Bidar Travel Guide
Places to visit
Places to visit
Following are the major places of interest: Hazrath Shamsuddin Quadri Shrine popularly known as multani Badshah. Another well known place of visit is Choukhandi.The popular barid shahi tombs and a Jail made by the British before independence. Narasimha Zarna (Lord Narasimha Temple), Papa nashini (Shiva Temple), Guru Nanak Jhira Gurudwara, Bidar fort at Bidar, the great Friday mosque at Bidar, Nayee kamaan (fell down - so no more), Madarsa (university) of Mehmood Gawan, choubara (watch tower)at Bidar, several dargahs (mausoleums) of local Islamic saints, Basvesvara Temple, Barid shahi garden, Tomb of Mehmood Gawan, Kalyani shariff, 12th Century Cave, Kalyan shariff, Kalyan Fort, Kalyan shairff, Bidri Art Materials at Old City.
Pap Nash Temple: It is believed that Lord Sri Rama, on the way to Ayodhya from Lanka after defeating Ravana, visited this place and that resulted in the temple which would wash off his act of killing Ravana who is a Shiva Bhakt.
Narasimha Zarna: The temple virtually runs into a cave waterbody and is one of the unique in the world. The water in the cave will guide the pilgrims to the idol.
Madarasa: One of the oldest universities which was founded by Md. Gawan.
Bidar Fort: The fort is one the largest and strongest forts in India. It was built in 15th century.
Gurudwara: Most popular gurudwara among sikh community all over the India.
Girija B Kudre's Farm House: B. S. Kudre a great visionary & a social reformer from Bidar has developed an Organic Mangoes / Amla plantation in about 65 acres of land at Andura. Having developed a cold storage along with it, exporting the Mangoes & Grapes to US, UK & Middle Eastern Countries. By adopting the primitive method of Agriculture / Horticulture, showing the importance of Indian Breed Cow's, their Medicinal values in day to day life, made a benchmark for all the researcher's to visit at least once in lifetime. By proving that a Rural Indian youth can do much better than a Urban youth.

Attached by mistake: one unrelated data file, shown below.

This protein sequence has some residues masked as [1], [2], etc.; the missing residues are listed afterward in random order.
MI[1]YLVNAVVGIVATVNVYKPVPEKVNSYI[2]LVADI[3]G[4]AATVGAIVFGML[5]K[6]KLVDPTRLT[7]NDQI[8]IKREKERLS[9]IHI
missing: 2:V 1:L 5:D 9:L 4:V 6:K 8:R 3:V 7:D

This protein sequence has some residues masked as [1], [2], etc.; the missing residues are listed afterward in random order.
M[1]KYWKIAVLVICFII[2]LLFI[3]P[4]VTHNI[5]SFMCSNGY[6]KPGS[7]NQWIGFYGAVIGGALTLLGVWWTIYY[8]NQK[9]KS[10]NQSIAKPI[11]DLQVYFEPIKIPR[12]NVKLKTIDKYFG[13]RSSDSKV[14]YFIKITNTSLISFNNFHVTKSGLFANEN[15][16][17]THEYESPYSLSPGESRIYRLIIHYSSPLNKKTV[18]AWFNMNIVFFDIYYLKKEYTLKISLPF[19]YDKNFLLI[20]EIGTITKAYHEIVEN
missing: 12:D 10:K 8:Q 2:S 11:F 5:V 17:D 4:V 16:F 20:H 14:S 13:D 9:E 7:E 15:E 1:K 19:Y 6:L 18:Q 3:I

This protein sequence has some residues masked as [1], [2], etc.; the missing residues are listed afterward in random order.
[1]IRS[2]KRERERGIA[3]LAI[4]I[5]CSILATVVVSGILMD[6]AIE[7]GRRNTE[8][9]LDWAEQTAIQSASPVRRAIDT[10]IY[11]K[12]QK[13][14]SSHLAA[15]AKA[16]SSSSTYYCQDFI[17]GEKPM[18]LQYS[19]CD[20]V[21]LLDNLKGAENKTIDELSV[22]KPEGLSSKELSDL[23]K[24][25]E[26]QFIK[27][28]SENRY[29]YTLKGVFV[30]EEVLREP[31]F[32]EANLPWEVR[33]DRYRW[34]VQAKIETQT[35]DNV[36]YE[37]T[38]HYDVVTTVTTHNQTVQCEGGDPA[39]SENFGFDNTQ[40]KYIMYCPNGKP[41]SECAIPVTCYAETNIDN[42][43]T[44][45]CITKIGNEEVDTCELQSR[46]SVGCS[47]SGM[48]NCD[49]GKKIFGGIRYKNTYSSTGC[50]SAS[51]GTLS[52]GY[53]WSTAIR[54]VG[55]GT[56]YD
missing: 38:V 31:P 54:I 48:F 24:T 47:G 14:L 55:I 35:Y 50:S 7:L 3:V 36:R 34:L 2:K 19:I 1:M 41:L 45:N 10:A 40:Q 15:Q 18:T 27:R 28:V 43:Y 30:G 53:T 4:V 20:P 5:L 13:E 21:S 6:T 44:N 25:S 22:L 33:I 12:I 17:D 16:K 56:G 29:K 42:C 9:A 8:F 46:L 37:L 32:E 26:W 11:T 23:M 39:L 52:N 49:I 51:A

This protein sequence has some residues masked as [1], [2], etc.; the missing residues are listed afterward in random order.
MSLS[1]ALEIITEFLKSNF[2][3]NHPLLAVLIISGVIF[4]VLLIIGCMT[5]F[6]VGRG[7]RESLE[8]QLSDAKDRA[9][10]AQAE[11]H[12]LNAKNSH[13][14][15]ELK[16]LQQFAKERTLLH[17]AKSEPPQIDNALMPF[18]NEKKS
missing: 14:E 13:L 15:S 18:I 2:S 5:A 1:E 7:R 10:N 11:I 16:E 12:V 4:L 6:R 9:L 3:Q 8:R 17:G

Bidar is a city in the Indian state of Karnataka. Located on the Deccan Plateau in the north-eastern part of Karnataka. It is the headquarters of the Bidar District. Bidar is also known as the crown of Karnataka because of its geographic location in the state of Karnataka.
Bidar city is known for its unique Bidri handicraft products. Manjeera is one of the main rivers supplying drinking water to Bidar .
Bidar was one of the most prosperous cities of south India during the period of 11th century to 16th century.
The first Rashtrakuta capital, Mayurkhandi, was in Bidar district. The regal capital was later moved by Amoghavarsha I to Manyakheta in the present Gulbarga district.
Kalyani (today called Basavakalyan, after Basaveshwara) in Bidar district was the capital of Western Chalukyas, who were also called Kalyani Chalukyas after their capital. The Kalachuris continued with Kalyani as their capital.
Later, Bidar was ruled in succession by the Sevuna Yadavas of Devagiri before being ruled by Allauddin Khilji, Malik Kafur and Muhammad bin Tughluq.
The generals of Muhammad Bin Tughlaq who were nominated as viceroys of the newly conquered Deccan region broke up and formed the Bahmani Sultanate under Allauddin Hasan Gangu Bahman Shah.
The Bahmani capital was shifted from Ahsanabad (Kalburgi or Kalubaruge, pronounced as Gulbarga by the Muslim newcomers), to Muhammadabad (Bidar, as it was called then), in 1425 and remained capital until the Sultanate's breakup after 1518. It then became the center of the Barid Shahis, one of the five independent sultanates known as the Deccan sultanates, that were the successor states to the Bahmani kingdom.
The Bidar Sultanate was absorbed by the Bijapur Sultanate to the west in 1619, which was in turn conquered by the Mughal Emperor Aurangzeb in 1686.
In 1956, it became a part of Mysore state, later renamed Karnataka.
Bidar, along with Gulbarga, Raichur and Koppal are collectively referred to as North Karnataka Bellary, though ceded to the British in 1796 AD, is also grouped together with these areas.